One track per 19,000 focus movies
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One track per 19,000 focus movies
What is the probability that there is a track in any given movie? Or, put the other way, how many movies need to be searched to find one track, on average?
Taking the prelaunch estimate of 45 tracks in the whole array as a starting point, and that the whole array has an area of 1000 cm^2, there are an average of 45 tracks/10^3 cm^2. A focus movie covers an area of about 300 x 400 micrometers (if you believe the provided scale) which is 12,000 micrometer^2 = 1.2 x 10^5 micrometer^2.
One cm = 10^4 micrometer, so one cm^2 = 10^8 micrometer^2. Thus the array area in micrometer^2 is 1000 x 10^8 micrometer^2 = 10^11 micrometer^2
If there are 45 tracks on the whole array, that means there are 45 tracks per 10^11 micrometer^2 (Still with me? Good...)
That is, the ratio of tracks to area is 45 to 10^11 micrometer^2. This ratio can also be expressed as tracks per focus movie area. We set the ratios equal and solve for tracks:
tracks/area = 45 tracks/10^11 micrometer^2 = X tracks/focus movie area
Substitute the focus movie area 1.2 x 10^5 micrometer^2:
45 tracks/10^11 micrometer^2 = X tracks/1.2 x 10^5 micrometer^2
X = (45 x 1.2 x 10^5)/10^11 = (54 x 10^5)/10^11 = 54 x 10^6 = 5.4 x 10^5
That is, there are 0.000054 tracks per focus movie, on average. Putting it the other way, you will have to search, on average, 1/(5.4 x 10^5) = 1.9 x 10^4 = 19,000 movies to find one track.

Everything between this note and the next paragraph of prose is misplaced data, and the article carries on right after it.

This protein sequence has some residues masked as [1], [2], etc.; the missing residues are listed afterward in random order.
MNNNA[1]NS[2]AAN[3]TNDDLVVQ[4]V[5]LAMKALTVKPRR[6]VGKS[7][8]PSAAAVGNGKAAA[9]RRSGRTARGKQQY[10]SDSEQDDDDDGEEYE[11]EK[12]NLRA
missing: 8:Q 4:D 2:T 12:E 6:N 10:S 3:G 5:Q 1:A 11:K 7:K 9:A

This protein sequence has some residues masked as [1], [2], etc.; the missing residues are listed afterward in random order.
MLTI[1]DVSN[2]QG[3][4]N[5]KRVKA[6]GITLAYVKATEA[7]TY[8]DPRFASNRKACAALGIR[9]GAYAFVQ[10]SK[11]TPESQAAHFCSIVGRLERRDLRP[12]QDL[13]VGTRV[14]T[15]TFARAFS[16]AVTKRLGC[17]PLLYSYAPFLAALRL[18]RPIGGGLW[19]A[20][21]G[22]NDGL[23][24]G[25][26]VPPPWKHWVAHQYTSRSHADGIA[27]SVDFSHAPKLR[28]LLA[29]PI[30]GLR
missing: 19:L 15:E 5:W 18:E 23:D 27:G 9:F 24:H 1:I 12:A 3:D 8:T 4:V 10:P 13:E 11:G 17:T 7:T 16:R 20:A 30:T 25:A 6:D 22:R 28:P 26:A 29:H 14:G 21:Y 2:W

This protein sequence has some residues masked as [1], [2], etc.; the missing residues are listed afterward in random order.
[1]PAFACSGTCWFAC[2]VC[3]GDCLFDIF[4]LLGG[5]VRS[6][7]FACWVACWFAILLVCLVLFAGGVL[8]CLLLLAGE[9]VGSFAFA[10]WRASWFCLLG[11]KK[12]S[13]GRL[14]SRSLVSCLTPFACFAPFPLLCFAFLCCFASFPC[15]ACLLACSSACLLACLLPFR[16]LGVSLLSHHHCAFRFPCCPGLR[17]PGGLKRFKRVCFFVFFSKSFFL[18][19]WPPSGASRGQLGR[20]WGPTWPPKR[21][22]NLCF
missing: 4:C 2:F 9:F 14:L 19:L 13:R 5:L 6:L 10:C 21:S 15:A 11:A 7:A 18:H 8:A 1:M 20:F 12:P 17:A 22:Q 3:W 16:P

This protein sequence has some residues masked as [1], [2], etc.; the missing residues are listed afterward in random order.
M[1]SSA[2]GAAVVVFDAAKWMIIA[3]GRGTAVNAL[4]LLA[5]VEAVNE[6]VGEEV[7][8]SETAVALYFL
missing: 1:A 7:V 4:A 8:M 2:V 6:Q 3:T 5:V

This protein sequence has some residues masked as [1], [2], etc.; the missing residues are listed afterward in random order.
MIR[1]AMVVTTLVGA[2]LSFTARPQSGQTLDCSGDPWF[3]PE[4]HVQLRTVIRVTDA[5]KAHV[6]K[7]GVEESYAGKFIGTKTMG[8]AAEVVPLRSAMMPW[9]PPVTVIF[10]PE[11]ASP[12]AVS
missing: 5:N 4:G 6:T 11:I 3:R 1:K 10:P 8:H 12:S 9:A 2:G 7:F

Of course, the 45 tracks per array estimate might be off by a factor of ten either way. So there might be as many as one track per 2,000 movies, or as few as one per 200,000. Or there might be none...
Let me know if you found any mistakes in my calculation.
Taking the prelaunch estimate of 45 tracks in the whole array as a starting point, and that the whole array has an area of 1000 cm^2, there are an average of 45 tracks/10^3 cm^2. A focus movie covers an area of about 300 x 400 micrometers (if you believe the provided scale) which is 12,000 micrometer^2 = 1.2 x 10^5 micrometer^2.
One cm = 10^4 micrometer, so one cm^2 = 10^8 micrometer^2. Thus the array area in micrometer^2 is 1000 x 10^8 micrometer^2 = 10^11 micrometer^2
If there are 45 tracks on the whole array, that means there are 45 tracks per 10^11 micrometer^2 (Still with me? Good...)
That is, the ratio of tracks to area is 45 to 10^11 micrometer^2. This ratio can also be expressed as tracks per focus movie area. We set the ratios equal and solve for tracks:
tracks/area = 45 tracks/10^11 micrometer^2 = X tracks/focus movie area
Substitute the focus movie area 1.2 x 10^5 micrometer^2:
45 tracks/10^11 micrometer^2 = X tracks/1.2 x 10^5 micrometer^2
X = (45 x 1.2 x 10^5)/10^11 = (54 x 10^5)/10^11 = 54 x 10^6 = 5.4 x 10^5
That is, there are 0.000054 tracks per focus movie, on average. Putting it the other way, you will have to search, on average, 1/(5.4 x 10^5) = 1.9 x 10^4 = 19,000 movies to find one track.
Of course, the 45 tracks per array estimate might be off by a factor of ten either way. So there might be as many as one track per 2,000 movies, or as few as one per 200,000. Or there might be none...
Let me know if you found any mistakes in my calculation.

 DustMod
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This topic came up back in May also. You can compare notes with others here
http://stardustathome.ssl.berkeley.edu/ ... c.php?t=15
http://stardustathome.ssl.berkeley.edu/ ... c.php?t=15
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Your math is fine dstew, but a problem arises right from the beginning when you state